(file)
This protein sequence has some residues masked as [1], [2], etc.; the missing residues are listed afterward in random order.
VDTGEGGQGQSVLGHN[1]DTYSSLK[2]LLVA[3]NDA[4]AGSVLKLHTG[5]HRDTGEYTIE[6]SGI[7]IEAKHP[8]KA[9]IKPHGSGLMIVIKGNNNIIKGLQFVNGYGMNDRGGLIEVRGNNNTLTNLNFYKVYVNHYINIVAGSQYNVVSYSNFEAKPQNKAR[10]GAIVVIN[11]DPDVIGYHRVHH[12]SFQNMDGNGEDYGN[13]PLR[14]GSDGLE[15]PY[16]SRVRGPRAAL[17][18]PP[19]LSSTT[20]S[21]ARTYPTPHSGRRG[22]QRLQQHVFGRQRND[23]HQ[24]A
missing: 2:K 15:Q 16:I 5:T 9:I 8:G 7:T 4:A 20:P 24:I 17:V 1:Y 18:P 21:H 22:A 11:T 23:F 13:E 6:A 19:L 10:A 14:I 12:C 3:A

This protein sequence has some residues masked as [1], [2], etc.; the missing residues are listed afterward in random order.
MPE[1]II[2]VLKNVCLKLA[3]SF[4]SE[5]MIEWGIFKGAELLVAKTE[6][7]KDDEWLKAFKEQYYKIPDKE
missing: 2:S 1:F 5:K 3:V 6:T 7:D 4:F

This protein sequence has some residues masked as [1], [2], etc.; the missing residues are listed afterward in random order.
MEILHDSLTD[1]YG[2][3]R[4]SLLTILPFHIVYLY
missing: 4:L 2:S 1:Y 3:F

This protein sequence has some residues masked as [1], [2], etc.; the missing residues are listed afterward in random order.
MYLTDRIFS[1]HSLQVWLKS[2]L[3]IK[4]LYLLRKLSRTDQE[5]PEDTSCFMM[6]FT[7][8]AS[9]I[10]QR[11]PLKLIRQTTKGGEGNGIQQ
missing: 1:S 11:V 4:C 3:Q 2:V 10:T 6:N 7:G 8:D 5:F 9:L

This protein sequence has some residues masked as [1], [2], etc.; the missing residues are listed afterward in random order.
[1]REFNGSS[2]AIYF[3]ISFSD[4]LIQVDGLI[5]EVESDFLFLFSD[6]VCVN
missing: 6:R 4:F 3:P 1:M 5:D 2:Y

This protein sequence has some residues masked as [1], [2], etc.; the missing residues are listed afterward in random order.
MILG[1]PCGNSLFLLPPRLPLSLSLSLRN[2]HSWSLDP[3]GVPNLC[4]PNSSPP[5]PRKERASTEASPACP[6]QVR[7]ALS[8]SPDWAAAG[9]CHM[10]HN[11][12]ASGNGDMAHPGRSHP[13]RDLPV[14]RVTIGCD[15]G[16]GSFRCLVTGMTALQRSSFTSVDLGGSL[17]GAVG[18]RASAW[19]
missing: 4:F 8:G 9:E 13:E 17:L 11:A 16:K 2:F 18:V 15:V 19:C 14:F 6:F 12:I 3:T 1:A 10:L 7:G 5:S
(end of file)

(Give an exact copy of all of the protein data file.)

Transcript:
This protein sequence has some residues masked as [1], [2], etc.; the missing residues are listed afterward in random order.
VDTGEGGQGQSVLGHN[1]DTYSSLK[2]LLVA[3]NDA[4]AGSVLKLHTG[5]HRDTGEYTIE[6]SGI[7]IEAKHP[8]KA[9]IKPHGSGLMIVIKGNNNIIKGLQFVNGYGMNDRGGLIEVRGNNNTLTNLNFYKVYVNHYINIVAGSQYNVVSYSNFEAKPQNKAR[10]GAIVVIN[11]DPDVIGYHRVHH[12]SFQNMDGNGEDYGN[13]PLR[14]GSDGLE[15]PY[16]SRVRGPRAAL[17][18]PP[19]LSSTT[20]S[21]ARTYPTPHSGRRG[22]QRLQQHVFGRQRND[23]HQ[24]A
missing: 2:K 15:Q 16:I 5:T 9:I 8:G 7:T 4:A 20:P 24:I 17:V 1:Y 18:P 21:H 22:A 11:T 23:F 13:E 6:A 19:L 10:A 14:I 12:C 3:A

This protein sequence has some residues masked as [1], [2], etc.; the missing residues are listed afterward in random order.
MPE[1]II[2]VLKNVCLKLA[3]SF[4]SE[5]MIEWGIFKGAELLVAKTE[6][7]KDDEWLKAFKEQYYKIPDKE
missing: 2:S 1:F 5:K 3:V 6:T 7:D 4:F

This protein sequence has some residues masked as [1], [2], etc.; the missing residues are listed afterward in random order.
MEILHDSLTD[1]YG[2][3]R[4]SLLTILPFHIVYLY
missing: 4:L 2:S 1:Y 3:F

This protein sequence has some residues masked as [1], [2], etc.; the missing residues are listed afterward in random order.
MYLTDRIFS[1]HSLQVWLKS[2]L[3]IK[4]LYLLRKLSRTDQE[5]PEDTSCFMM[6]FT[7][8]AS[9]I[10]QR[11]PLKLIRQTTKGGEGNGIQQ
missing: 1:S 11:V 4:C 3:Q 2:V 10:T 6:N 7:G 8:D 5:F 9:L

This protein sequence has some residues masked as [1], [2], etc.; the missing residues are listed afterward in random order.
[1]REFNGSS[2]AIYF[3]ISFSD[4]LIQVDGLI[5]EVESDFLFLFSD[6]VCVN
missing: 6:R 4:F 3:P 1:M 5:D 2:Y

This protein sequence has some residues masked as [1], [2], etc.; the missing residues are listed afterward in random order.
MILG[1]PCGNSLFLLPPRLPLSLSLSLRN[2]HSWSLDP[3]GVPNLC[4]PNSSPP[5]PRKERASTEASPACP[6]QVR[7]ALS[8]SPDWAAAG[9]CHM[10]HN[11][12]ASGNGDMAHPGRSHP[13]RDLPV[14]RVTIGCD[15]G[16]GSFRCLVTGMTALQRSSFTSVDLGGSL[17]GAVG[18]RASAW[19]
missing: 4:F 8:G 9:E 13:E 17:L 11:A 16:K 2:F 18:V 15:V 19:C 14:F 6:F 12:I 3:T 1:A 10:L 7:G 5:S